Hi. I’m bisexual and I want to come out at school and in my community but I’m scared. My good friend is a lesbian and she and her girlfriend are getting bullied because of who the are. When I stick up for them I get called a faggot, and when people see the cuts on our arms they call us emo and suicidal freaks. I self harm but anyone would too if they were bullied every day sense first grade. That’s why I’m scared about coming out. I want to be able to be open with my girlfriend just like straight couples are. I’m tired of hiding who I am. Please help.
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Thank you for reaching out for support. You are in a very difficult situation and we want to do everything we can to make your situation better. The most important thing is your safety. Your situation is causing you so much distress that you are physically harming yourself. This is completely understandable. People cut as a way of dealing with or managing difficult, painful, overwhelming emotions or stress. For some, cutting relieves stress or tension or they find that the physical pain of cutting is a distraction from the emotional pain. Some people are angry at someone in their life and take the anger out on themselves by cutting. Others feel that the cutting gives them a feeling of control when things in the life or their emotions feel out of control. Still others feel numb or dead inside and cutting helps them to feel alive.
It’s important for you to know that cutting may help you to feel better briefly but the longer it goes on, the more dangerous it can become as it can cause permanent scars, infections and serious, and sometimes life threatening medical problems especially if you cut a major blood vessel. It can also cause you to feel shame, guilt, depressed and out of control.
If you feel like cutting, there are many ways to help yourself feel better without putting yourself at risk. Think about how you feel before and after you cut yourself. If cutting helps to release anger, you might try getting the anger out in another way like hitting a pillow, stomping around in heavy shoes, ripping up an old newspaper or flattening aluminum cans. If cutting helps you when you’re sad, do whatever makes you feel taken care of and comforted. That may be listening to certain songs, calling a friend or eating a favorite food. Sometimes, writing in a journal or drawing/painting helps a person to feel better. For some people, doing something physical like running outdoors or yoga can help relieve stress. If the cutting helps you to feel less numb, do something that creates a sharp physical feeling like putting your hand briefly in ice water or stamp your feet on the ground. There are websites available that can help you learn about cutting as well as additional things you can do when you have the urge to cut. Check out www.safe-alternatives.com and http://www.helpguide.org/mental/self_injury.htm.
It can be very difficult to stop cutting and it would be important to tell a trusted adult about the cutting in order for them to find a therapist for you to work with to find safer and healthier ways to deal with the hard things you’re going through. If you’re not comfortable talking with your parents, you could ask a school counselor for help finding a therapist or call 1-800-DON’T- CUT where you can be referred to a therapist in your area. When you have the urge to cut, you can always call the Trevor Lifeline at 1-866-4-U-TREVOR (1-866-488-7386) and talk with a Trevor lifeline counselor about what you’re feeling and experiencing as well as your urge to cut which can help to delay or stop the urge to cut. They can also work with you to find a therapist to help you.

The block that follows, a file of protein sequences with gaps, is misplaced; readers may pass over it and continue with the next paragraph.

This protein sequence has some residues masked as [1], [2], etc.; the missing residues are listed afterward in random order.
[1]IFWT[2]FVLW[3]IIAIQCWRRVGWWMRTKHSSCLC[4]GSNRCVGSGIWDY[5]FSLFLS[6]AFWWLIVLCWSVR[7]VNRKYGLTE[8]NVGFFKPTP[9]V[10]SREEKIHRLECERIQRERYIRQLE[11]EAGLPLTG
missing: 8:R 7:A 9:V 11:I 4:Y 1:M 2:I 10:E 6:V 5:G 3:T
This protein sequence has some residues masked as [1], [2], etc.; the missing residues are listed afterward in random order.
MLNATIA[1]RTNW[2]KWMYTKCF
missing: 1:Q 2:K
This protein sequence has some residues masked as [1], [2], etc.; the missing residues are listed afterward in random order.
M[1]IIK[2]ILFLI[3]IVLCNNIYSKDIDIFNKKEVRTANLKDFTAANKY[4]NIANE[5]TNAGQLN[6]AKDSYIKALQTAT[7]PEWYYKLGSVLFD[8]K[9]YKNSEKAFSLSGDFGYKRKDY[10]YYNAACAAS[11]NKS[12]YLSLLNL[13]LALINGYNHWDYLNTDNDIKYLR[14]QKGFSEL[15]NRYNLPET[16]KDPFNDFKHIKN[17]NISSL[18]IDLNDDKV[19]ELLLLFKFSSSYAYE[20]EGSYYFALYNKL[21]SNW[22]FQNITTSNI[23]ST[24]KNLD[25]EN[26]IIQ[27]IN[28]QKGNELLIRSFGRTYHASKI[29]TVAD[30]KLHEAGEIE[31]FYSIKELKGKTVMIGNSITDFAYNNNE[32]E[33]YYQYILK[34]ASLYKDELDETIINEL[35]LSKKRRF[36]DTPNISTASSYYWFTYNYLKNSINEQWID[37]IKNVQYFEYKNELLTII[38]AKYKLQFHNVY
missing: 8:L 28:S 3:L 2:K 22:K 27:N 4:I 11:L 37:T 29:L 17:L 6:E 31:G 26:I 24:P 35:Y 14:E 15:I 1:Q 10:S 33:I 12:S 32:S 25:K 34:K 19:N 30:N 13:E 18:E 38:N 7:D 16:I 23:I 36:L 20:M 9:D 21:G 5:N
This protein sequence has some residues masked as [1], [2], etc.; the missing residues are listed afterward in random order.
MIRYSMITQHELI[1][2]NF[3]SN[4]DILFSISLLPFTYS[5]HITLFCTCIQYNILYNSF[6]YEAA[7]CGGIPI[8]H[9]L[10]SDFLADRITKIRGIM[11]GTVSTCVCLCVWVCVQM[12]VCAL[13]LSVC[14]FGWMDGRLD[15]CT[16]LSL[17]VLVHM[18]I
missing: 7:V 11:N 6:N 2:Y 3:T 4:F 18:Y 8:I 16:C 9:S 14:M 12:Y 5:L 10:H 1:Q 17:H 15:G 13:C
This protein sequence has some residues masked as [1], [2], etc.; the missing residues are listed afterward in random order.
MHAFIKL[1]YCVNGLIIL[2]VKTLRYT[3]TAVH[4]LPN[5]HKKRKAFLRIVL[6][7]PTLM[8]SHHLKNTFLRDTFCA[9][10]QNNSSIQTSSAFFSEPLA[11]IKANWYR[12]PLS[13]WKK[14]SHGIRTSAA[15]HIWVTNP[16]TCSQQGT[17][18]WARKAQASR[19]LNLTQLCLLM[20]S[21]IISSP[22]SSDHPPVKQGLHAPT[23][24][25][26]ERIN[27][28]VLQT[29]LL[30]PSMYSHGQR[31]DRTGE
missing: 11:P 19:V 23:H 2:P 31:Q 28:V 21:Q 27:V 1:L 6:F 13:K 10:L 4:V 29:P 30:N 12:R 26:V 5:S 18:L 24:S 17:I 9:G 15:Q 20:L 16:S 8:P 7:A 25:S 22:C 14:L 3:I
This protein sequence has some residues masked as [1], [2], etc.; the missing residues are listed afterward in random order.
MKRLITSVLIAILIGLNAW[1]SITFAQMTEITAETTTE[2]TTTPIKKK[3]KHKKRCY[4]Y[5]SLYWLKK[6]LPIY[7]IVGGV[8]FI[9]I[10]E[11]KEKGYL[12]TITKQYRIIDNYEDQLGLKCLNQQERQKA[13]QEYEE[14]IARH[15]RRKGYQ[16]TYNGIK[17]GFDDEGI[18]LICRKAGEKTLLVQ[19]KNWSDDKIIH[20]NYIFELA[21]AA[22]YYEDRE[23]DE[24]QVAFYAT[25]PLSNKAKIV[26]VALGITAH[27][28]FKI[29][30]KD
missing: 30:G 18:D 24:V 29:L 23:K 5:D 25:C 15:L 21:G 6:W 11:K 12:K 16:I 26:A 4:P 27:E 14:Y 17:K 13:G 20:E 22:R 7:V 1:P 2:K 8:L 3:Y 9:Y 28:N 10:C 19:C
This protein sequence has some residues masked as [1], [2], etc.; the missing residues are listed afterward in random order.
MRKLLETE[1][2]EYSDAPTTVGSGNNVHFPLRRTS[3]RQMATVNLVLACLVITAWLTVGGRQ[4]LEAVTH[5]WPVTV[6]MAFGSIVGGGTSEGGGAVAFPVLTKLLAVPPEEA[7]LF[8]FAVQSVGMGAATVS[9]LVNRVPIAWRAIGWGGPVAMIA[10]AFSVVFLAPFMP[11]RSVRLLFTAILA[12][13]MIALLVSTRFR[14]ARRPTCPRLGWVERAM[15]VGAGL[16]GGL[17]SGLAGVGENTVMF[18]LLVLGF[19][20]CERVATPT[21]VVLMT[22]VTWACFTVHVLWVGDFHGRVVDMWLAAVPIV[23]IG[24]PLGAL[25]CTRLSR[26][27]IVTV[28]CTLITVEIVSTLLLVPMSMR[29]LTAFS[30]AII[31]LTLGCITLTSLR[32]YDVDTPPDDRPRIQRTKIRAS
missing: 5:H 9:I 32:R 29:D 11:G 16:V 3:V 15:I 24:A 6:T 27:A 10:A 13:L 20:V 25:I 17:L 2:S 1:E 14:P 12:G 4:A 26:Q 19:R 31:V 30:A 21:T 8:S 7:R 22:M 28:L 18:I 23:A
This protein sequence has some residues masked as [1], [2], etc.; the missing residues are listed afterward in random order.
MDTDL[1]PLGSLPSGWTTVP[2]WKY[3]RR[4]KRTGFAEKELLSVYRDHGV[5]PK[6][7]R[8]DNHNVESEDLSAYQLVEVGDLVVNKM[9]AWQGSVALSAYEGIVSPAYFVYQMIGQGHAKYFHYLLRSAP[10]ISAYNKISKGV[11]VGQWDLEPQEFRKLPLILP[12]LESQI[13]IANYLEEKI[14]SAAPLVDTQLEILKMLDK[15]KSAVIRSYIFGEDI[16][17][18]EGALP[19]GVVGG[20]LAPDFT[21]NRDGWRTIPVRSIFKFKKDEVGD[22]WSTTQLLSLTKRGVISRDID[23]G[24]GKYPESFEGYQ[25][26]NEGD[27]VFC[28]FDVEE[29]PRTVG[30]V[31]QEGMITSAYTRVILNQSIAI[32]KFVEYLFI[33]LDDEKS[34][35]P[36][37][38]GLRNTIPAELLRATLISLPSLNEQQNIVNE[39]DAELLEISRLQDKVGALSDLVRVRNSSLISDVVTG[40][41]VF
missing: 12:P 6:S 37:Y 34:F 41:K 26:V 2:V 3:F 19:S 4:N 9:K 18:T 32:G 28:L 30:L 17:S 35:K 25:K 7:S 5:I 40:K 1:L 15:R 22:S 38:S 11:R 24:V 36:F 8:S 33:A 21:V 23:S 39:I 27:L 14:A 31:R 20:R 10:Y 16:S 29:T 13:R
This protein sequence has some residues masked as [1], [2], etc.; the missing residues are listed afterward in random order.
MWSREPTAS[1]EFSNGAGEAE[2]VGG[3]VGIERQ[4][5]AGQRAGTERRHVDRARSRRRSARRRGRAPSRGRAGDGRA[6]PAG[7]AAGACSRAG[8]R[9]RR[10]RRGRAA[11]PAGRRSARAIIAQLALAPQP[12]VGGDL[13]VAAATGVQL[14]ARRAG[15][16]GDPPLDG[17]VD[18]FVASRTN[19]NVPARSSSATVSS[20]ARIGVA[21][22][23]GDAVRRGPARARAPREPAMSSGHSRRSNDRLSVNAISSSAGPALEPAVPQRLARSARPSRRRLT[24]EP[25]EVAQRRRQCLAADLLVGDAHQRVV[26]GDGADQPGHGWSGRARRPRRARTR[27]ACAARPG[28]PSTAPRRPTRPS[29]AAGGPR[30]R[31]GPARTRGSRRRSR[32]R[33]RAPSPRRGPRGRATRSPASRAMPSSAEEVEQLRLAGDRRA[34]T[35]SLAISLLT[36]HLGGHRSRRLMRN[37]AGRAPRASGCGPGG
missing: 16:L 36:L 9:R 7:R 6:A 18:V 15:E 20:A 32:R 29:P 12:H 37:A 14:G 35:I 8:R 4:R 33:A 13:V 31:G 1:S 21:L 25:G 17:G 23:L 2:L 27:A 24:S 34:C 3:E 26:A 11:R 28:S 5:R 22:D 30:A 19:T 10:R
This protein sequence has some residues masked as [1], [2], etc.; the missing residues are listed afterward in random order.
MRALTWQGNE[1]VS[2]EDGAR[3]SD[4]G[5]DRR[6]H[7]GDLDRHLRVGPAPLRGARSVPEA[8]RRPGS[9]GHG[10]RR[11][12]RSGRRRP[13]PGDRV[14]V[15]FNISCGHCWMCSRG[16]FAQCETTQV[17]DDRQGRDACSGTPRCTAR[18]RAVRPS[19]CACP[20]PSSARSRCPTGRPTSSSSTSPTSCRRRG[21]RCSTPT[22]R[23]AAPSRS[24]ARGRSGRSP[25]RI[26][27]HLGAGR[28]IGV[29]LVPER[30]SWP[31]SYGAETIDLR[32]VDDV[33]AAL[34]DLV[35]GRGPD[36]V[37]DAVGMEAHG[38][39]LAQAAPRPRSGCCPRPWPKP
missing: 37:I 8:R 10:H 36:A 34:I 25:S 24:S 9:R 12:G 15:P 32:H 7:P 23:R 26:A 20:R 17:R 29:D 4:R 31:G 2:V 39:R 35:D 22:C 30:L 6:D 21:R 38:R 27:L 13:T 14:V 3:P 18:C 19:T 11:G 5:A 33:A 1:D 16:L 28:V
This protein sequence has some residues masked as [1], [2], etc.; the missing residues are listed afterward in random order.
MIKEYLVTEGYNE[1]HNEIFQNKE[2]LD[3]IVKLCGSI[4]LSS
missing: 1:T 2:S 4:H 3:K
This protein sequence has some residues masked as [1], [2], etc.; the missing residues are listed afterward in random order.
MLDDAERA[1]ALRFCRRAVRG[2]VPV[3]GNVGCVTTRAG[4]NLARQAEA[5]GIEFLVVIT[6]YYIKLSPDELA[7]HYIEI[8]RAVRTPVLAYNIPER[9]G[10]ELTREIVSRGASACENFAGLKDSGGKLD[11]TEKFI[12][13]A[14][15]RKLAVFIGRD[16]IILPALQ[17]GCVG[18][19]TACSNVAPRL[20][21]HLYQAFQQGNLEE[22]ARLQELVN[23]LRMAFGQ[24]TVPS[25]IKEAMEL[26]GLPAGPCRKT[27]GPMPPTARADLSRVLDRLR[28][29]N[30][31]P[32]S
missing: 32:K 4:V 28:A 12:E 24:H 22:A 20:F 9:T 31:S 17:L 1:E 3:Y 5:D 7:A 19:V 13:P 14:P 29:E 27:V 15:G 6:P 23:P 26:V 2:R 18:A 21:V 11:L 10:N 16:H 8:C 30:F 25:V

Again, the most important thing is to keep yourself safe and healthy. So when it comes to coming out, you may want to think about your and your girlfriend’s safety first. It sounds like you are in a very unfriendly environment and you could be at risk for more than verbal harassment. It is incredibly difficult to have to live the way you live now. There is nothing wrong with you or your girlfriend or your relationship, so we completely understand that you want to be able to live completely in the open. You might find the Human Rights Campaign’s “Resource Guide to Coming Out” at http://www.hrc.org/files/documents/ComingOut_ResourceGuide.pdf helpful. In addition, on http://amplifyyourvoice.org/youthresource/youthresource-comingout you’ll find an article called “Coming Out to Your Parents: Questions to Think About” which may be of help to you.” But the most important thing is that you remain safe and healthy.
If you have a good relationship with a parent, teacher, counselor, pastor, or neighbor, we would suggest that you reach out for support. You are in a very challenging and stressful situation and the more support you can get the better. We are always here for you and would like to be as helpful as possible, so please continue to reach out.